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What is at stake in the study of settler colonialism?

Originally published: Developing Economics on October 26, 2020 by Sai Englert (more by Developing Economics)  | (Posted Oct 31, 2020)

Settler colonialism, those colonial processes based on the aim of permanently settling metropolitan populations on indigenous lands, and–crucially–the struggle against it, have been at the centre of many of the key political developments of the last three decades. Starting with the movements of the Zapatista uprising in Chiapas and the first Palestinian intifada, indigenous resistance against settler colonial rule have played a central role in the reconstruction of progressive and revolutionary politics in the aftermath of the collapse of the Soviet Union and the subsequent ideological crisis it generated.

More recently, indigenous movements against land expropriation and pipeline construction in North America, the intensification of settler colonial policies in Kashmir, and the coup against the MAS government of Evo Morales in Bolivia–to name but a few–continue to point to the central place these processes occupy in contemporary political struggles. They also illustrate powerfully the centrality of settler colonial dispossession in global strategies of capital accumulation and class rule. Far from being a historical issue, albeit one with present-day consequences, settler colonialism is a key aspect of contemporary capitalism.

The growth of Settler Colonial Studies (SCS) as an academic field, in the aftermath of Patrick Wolfe’s Settler Colonialism and the Transformation of Anthropology in 1999, is then both appropriate and positive. This body of academic work, which developed–perhaps tellingly–in parallel to, but separately from, Indigenous Studies, has developed an analysis of settler colonialism as distinct from other colonial forms, with specific and identifiable characteristics, which were first laid out by Wolfe (1999:3) and subsequently repeatedly quoted throughout SCS literature:

‘Settler colonies were (are) premised on the elimination of the native societies. The split tensing reflects a determinate feature of settler colonisation. The colonizers come to stay—invasion is a structure not an event’.

Settler Colonialism is structural, ongoing, and based on the elimination of the native. This last point is considered especially important by SCS scholars in identifying the fundamental difference between settler colonialism from franchise colonialism–with the former based on elimination and the latter on exploitation of the indigenous populations.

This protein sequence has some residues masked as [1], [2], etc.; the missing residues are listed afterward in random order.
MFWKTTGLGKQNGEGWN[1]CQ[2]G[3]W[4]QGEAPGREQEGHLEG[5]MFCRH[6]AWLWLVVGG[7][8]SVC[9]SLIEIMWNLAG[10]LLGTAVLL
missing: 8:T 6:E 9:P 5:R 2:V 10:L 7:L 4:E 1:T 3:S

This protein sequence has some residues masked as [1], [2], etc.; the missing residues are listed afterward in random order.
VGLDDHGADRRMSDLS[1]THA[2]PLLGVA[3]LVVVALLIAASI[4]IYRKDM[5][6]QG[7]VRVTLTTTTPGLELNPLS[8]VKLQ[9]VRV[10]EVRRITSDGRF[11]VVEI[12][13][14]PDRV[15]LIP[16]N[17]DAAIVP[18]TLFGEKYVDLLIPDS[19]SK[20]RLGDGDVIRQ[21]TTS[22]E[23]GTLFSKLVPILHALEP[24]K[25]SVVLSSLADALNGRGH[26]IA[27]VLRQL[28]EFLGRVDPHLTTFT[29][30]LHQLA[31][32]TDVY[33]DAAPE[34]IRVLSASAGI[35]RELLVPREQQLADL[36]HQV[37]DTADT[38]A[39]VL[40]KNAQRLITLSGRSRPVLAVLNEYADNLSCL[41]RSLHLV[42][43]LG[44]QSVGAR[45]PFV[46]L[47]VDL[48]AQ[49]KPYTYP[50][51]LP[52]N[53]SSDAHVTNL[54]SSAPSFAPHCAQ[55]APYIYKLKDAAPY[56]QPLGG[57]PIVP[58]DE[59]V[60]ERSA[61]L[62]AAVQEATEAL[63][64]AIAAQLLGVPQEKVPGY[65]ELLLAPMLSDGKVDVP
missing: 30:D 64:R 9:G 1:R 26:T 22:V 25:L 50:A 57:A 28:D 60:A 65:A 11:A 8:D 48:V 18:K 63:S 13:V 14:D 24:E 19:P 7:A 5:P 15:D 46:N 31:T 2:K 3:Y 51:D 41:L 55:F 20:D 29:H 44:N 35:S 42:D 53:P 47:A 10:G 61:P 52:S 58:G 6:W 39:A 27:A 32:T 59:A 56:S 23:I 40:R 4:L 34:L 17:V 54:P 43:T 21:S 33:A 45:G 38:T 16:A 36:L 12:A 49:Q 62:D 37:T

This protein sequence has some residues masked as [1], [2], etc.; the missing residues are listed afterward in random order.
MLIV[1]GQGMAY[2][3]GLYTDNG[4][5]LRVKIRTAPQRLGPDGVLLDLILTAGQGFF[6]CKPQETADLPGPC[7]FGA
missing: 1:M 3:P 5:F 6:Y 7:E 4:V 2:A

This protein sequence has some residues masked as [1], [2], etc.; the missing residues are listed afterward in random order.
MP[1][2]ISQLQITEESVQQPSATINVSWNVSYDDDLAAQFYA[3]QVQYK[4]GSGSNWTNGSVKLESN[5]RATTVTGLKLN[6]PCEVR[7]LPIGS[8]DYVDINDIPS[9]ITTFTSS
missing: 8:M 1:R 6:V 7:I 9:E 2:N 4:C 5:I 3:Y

While much can be said about the benefits of giving settler colonialism the specific attention that SCS has–and in so doing insisting on identifying its ongoing, structural nature–the desire to cordon it off from other fields of study has led to an over-emphasis of its particularism to a point that obscures its relationships with other interconnected processes. The centrality of settler colonial regimes to capital accumulation and the construction of the contemporary global political economy through dispossession, exploitation, and murder, as well as their intimate connection with broader colonial processes, can then disappear from view.

This has had important negative consequences. First, it has led SCS scholarship to focus heavily–almost exclusively–on those settler regimes that fit its predetermined theoretical assumptions: those, largely Anglo-Saxon, settler colonies which aimed to replace, through murder, displacement, and miscegenation, indigenous populations with settler populations from the colonial metropoles, such as Australia, the United States, or Canada. Those settler colonial regimes, which developed primarily through the exploitation of the indigenous populations, largely in Latin America and Africa, such as Algeria, South Africa, or Mexico, have tended to be ignored by those working within SCS’ framework.

Second, and related to the above, this approach has led SCS to avoid engaging with existing traditions of analysis of, and resistance to, settler colonialism. Across the globe, indigenous populations have theorised, debated, and struggled against settler colonial regimes. They often did so while identifying their oppressors’ relations to global capitalist circuits of accumulation and more general colonial processes. The Palestinian Liberation Organisation’s writing on the subject in the 1960s and 1970s (see for example, George Jabbour’s Settler Colonialism in Southern Africa and The Middle East) or the more well-known writings of Frantz Fanon on Algeria (which, tellingly, Wolfe positioned outside of the settler colonial world), are powerful testimonies to these intellectual traditions.